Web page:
These rabbits need to spread their weight evenly across the snow, to prevent sinking. They can’t fully capitalize on digitigrade locomotion. Nonetheless, the snowshoe can reach speeds of 27 mph. When compared to other rabbit breeds, that’s considered one of the slowest averages.
Cottontail rabbits are a common breed. In total, there are about 20 different species under that name. The cottontail is built to evade predators – a fact that’s apparent in its size and speed. The cottontail is small, and its top speeds can reach up to 30 mph.
However, most cottontails only reach a speed of 18 mph. This is because they run in a zig-zag motion in order to avoid predators. While that’s a great survival tactic in the wild, it’s not the best way to gain momentum.
Also known as jack rabbits, hares are commonly praised as the fastest species of rabbit. While hares are technically not rabbits, they are closely related. In comparison to their smaller cousins, hares are much bigger, with large ears and impressively strong hind legs. While their large size does hinder their speed, their massive legs help to compensate.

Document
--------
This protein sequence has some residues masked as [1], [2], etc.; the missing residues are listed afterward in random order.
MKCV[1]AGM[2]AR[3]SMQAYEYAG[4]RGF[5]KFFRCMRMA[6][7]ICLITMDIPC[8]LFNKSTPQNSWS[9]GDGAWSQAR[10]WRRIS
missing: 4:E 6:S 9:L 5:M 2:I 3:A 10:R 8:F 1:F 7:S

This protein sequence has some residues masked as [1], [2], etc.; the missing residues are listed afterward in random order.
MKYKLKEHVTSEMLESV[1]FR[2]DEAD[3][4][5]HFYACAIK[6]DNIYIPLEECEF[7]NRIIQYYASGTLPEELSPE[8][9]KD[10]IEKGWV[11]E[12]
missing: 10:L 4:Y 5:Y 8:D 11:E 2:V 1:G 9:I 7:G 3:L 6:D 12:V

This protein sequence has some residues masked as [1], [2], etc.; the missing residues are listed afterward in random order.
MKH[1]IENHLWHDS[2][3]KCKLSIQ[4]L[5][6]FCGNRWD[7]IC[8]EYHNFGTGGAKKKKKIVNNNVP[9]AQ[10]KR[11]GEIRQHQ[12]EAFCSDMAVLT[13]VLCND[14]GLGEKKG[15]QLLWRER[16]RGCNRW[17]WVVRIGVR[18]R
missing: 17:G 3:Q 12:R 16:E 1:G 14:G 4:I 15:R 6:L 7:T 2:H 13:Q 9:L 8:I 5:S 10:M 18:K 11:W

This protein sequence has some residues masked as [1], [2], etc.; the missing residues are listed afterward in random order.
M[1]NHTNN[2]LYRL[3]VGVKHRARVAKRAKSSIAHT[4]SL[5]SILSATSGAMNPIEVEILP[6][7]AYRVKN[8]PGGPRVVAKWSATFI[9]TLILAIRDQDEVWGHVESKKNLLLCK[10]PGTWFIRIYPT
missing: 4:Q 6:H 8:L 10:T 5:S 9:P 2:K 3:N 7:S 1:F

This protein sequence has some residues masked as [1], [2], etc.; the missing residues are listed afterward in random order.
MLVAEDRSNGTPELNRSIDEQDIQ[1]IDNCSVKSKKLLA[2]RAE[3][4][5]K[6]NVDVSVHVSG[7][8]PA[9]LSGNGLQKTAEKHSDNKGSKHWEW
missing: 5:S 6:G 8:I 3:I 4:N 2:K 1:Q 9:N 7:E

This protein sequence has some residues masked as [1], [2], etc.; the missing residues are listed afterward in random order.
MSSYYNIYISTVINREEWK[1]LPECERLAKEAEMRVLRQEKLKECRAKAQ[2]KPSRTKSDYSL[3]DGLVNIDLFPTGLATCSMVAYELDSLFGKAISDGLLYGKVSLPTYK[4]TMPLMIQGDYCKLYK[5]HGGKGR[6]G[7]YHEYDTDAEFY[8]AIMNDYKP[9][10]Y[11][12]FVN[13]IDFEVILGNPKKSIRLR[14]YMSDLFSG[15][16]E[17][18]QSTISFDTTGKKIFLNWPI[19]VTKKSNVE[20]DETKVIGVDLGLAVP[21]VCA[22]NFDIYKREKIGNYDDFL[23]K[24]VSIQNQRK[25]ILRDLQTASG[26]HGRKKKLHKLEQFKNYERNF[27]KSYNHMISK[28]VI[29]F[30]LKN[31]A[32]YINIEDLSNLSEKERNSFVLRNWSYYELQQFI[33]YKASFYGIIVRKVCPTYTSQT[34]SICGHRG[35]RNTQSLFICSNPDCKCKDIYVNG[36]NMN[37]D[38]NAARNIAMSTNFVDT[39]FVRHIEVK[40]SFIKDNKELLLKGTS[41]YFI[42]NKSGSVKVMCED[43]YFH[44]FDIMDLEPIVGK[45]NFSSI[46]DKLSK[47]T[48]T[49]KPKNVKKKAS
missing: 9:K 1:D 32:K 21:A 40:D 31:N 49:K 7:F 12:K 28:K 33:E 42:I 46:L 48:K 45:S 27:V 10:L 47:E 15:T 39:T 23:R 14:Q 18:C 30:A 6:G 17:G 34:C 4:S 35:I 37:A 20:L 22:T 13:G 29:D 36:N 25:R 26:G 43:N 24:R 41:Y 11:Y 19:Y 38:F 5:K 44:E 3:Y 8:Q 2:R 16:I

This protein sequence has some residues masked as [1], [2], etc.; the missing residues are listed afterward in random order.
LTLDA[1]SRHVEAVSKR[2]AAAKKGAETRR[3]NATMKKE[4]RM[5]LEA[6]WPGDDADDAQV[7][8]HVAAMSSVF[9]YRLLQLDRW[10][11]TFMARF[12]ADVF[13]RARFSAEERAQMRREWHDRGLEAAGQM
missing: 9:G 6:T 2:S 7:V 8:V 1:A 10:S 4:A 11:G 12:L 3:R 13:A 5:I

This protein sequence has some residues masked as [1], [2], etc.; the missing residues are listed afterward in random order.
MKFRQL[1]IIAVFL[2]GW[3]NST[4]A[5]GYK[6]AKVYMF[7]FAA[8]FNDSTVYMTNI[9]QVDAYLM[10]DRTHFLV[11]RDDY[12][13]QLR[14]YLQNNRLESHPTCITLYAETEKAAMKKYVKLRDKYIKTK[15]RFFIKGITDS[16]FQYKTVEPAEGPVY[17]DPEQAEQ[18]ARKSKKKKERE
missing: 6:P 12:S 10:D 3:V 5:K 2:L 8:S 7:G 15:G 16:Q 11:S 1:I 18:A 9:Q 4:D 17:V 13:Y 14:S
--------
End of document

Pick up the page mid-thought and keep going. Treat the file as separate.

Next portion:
A jack rabbit’s top speed has been recorded at 45 mph. However, it’s not only the fastest rabbit – it’s good at jumping too. Jackrabbits can leap to heights of up to 10 feet in one single jump, which is only 4 feet less than the average height of a building floor.
Even with all these advantages, jack rabbits still share their cousin’s weakness. They only have a small reserve of energy. They are great at sprints, but fail to maintain speed for long periods.